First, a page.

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Steven Fusco of Psychomagic / Photo by Jon T. Cruz
Steven Fusco of Psychomagic / Photo by Jon T. Cruz

Surfing a Changing Portland

BY THEA PRIETO // Psych-rockers Psychomagic actively creating a community of their own

Portlanders saw many iconic bars and venues close throughout 2014, during what many musicians called the “Barmageddon” and the decline of Portland’s grassroots music scene. Small stages, which previously helped upcoming bands climb out of the basement, became more and more scarce. Event spaces and old Victorian houses were sold as Portland’s population boomed, venues that before hosted all ages shows and fostered a community of young music enthusiasts. Despite so many new obstacles for emerging bands, however, the local psychedelic rock band Psychomagic has been surfing out of the garage and onto bigger stages, playing for larger audiences.

“We’ve already played over one hundred fifty shows in 2015,” said Steven Fusco, vocalist and guitarist. “Around the release of Bad Ideas, back in November and December of 2014, we played about fifty shows.”

Perhaps it is Psychomagic’s sound that has kept them loyal to Portland’s garage music scene while at the same time propelled them over the growing void of small, all ages venues. Their music is both retro and contemporary, a sunshine-filled ‘60s nostalgia fueled with a modern rock and roll catchiness. Their songs are born out of grungy basements, and yet the songs also sparkle in the limelight.

“Our trajectory has always been different,” said Fusco. “Our expression isn’t predicated on trends. We add to the music equally, and these guys have the know-how to make my ideas come to fruition, it’s amazing. We’re problem solvers, and we appreciate the love. Hopefully people we dig find us.”

“And we find people too,” said guitarist Stone Laurila. “We find bands we’re digging on and push forward with it.”

Perhaps then it is Psychomagic’s sense of community that has allowed the band to straddle the cultural gulf between Portland’s pre-Barmageddon music scene and the state of affairs at the present. While the group is certainly immersed in Portland’s garage culture and familiar with most (if not all) of the bands on their concert lineups, Psychomagic is also signed to Los Angeles cassette label Lolipop Records. Community, for Psychomagic, has been defined on a small and large scale.

“We’ve been creating our own reality,” said Fusco. “For Bad Ideas, we matured in our song writing. I feel like we’ve hit our stride, but we keep challenging ourselves. We have sporadic moments of creation and then breaks, but ultimately we want a baseline of creation rather than inactivity. Some bands just want to be in the moment, and that’s cool, but we want to create an environment we like. There can be competition in music, but when you feel safe and inspired to be excited, that’s a good place to be.”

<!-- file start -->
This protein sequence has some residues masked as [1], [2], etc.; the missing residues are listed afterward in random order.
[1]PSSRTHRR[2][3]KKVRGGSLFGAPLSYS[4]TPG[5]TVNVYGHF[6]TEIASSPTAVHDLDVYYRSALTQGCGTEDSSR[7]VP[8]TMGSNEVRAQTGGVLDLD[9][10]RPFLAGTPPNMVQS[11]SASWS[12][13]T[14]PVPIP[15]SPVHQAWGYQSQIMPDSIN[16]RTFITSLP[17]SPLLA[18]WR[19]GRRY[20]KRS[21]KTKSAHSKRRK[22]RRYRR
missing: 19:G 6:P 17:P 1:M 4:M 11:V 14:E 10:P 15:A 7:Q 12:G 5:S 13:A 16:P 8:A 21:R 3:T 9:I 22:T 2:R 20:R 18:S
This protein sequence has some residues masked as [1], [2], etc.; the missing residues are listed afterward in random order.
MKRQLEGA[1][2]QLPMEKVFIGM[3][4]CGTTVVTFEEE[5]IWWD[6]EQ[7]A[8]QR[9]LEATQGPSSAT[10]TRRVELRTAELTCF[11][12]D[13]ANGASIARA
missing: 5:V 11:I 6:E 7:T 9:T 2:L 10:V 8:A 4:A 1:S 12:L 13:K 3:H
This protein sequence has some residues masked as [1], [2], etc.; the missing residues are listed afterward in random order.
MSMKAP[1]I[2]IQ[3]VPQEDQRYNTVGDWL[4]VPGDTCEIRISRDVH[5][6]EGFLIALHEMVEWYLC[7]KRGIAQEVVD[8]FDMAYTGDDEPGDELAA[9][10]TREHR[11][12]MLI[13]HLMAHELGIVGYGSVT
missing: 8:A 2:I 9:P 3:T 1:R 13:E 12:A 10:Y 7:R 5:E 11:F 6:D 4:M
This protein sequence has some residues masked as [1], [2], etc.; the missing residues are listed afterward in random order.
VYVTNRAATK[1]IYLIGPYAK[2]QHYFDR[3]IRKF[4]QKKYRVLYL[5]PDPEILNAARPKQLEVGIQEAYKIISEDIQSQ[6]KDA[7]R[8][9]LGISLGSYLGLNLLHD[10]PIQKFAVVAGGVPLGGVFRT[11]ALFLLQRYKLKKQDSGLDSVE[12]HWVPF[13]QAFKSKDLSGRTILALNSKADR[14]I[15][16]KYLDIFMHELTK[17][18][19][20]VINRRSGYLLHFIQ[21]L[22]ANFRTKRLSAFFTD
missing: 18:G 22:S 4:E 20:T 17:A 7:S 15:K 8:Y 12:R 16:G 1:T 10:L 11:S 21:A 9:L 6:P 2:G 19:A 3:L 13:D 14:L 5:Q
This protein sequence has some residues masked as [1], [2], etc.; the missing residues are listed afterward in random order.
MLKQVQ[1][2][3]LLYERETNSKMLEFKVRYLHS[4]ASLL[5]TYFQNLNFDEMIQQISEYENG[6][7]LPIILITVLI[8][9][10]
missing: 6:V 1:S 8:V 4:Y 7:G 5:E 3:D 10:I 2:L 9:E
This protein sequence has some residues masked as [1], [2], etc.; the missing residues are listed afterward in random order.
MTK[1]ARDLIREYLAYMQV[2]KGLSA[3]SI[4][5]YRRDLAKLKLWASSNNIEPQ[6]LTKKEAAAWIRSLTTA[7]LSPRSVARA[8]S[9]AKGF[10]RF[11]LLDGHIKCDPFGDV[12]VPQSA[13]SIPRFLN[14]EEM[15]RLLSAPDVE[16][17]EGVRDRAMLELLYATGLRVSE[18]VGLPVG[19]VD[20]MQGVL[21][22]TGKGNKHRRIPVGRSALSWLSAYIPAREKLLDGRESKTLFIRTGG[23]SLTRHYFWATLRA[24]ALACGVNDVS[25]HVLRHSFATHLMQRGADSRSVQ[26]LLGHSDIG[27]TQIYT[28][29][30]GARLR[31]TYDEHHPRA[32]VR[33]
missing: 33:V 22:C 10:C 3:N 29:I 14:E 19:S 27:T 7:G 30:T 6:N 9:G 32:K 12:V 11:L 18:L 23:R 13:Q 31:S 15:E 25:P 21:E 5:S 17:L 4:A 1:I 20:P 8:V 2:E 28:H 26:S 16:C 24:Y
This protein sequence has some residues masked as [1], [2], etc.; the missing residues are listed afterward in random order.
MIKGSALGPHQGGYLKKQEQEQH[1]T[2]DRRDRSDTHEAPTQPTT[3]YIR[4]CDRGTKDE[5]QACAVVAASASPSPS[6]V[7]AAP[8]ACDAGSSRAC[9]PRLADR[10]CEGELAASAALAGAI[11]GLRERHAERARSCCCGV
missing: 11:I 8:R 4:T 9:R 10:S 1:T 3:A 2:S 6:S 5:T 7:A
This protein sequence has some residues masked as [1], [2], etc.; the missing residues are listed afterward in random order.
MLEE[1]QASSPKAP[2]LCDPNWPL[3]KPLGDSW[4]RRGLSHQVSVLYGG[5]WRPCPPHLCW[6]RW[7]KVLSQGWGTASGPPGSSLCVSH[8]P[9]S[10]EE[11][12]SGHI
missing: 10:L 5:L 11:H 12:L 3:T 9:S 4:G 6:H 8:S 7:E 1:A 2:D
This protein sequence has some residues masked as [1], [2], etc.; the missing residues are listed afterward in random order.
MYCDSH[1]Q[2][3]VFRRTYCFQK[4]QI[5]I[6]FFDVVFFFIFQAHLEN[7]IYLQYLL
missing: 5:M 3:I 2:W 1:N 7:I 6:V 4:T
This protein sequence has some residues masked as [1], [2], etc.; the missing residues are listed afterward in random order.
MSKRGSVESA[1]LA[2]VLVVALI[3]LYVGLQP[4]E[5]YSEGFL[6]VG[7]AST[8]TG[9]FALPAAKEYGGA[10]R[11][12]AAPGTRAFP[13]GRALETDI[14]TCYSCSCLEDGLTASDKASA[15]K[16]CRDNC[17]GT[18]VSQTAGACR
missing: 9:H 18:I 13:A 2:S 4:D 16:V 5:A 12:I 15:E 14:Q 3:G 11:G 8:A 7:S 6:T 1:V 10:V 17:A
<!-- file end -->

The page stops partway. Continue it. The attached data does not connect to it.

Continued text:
And Portland was the place the members of Psychomagic chose to be. All of the band members are transplants, every one of them made their own paths to Portland. Laurila came from as nearby as Vancouver, Washington, while others traveled from Brooklyn, New York and the beaches of Florida. “The music is the commonality,” said Fusco, and that says a lot about the shared dream that is Portland.

Eddie Bond, the keyboardist for Psychomagic, moved from Seattle to Portland in 2013. He arrived with the band Turtle, for which Bond played guitar.

“At the time, Portland seemed like a big blossom of music,” said Bond. “We came here for the music scene, but then it all started to fall apart. In Psychomagic, we’re not oblivious to the changes and not stoked. We just have to keep pushing and adapt, and see where we can go with it.”

Anthony Brisson, the drummer and backing vocalist, moved to Portland two years ago from Florida in wake of the BP oil spill. He was renting out surfboards on the beach, playing in a surf band called Barnacle Monument.

“After the oil spill, it was terrible. Friends were getting sick, and some friends and I decided we wanted to get as far away as possible,” said Brisson. He landed in Portland with his drumming skill and a degree in building string instruments.

And Scott Page, bassist for Psychomagic, moved from Bend, Oregon to Portland in 2010, also in pursuit of a better and more rich music culture.

“I used to play bass in the band Dirty Words,” said Page, “but I moved to Portland for the music scene. There are hardly any options for anyone under-aged, though.”

In answer to the lack of smaller stages and all ages venues, an element of the Portland music scene which first drew the band members to the area, Psychomagic has been in search of spaces to promote all ages concerts. Fusco shared his aspirations to start an all ages bimonthly event, as a way of supporting Portland’s upcoming musicians and young music lovers.

“It’s how I got started in music, playing for young crowds,” says Fusco, who lived in a few places around the United States before coming to Portland. “But it’s just like a conversation I was having recently: you can go to a movie theater and drink beer but as soon as music comes into the picture, it’s a lot of red tape. It’s not about about money and it’s not easy, but it’s important.”

In the meantime, as Portland’s pubs and venues are closed and reopened, sold and rebuilt, as the local music scene is changed and redefined, Psychomagic will continue to evolve.

“We’ve gotten better as a band, more cohesive sonically,” said Page. “Portland has changed a lot, but it also feels like it’s picking up.”

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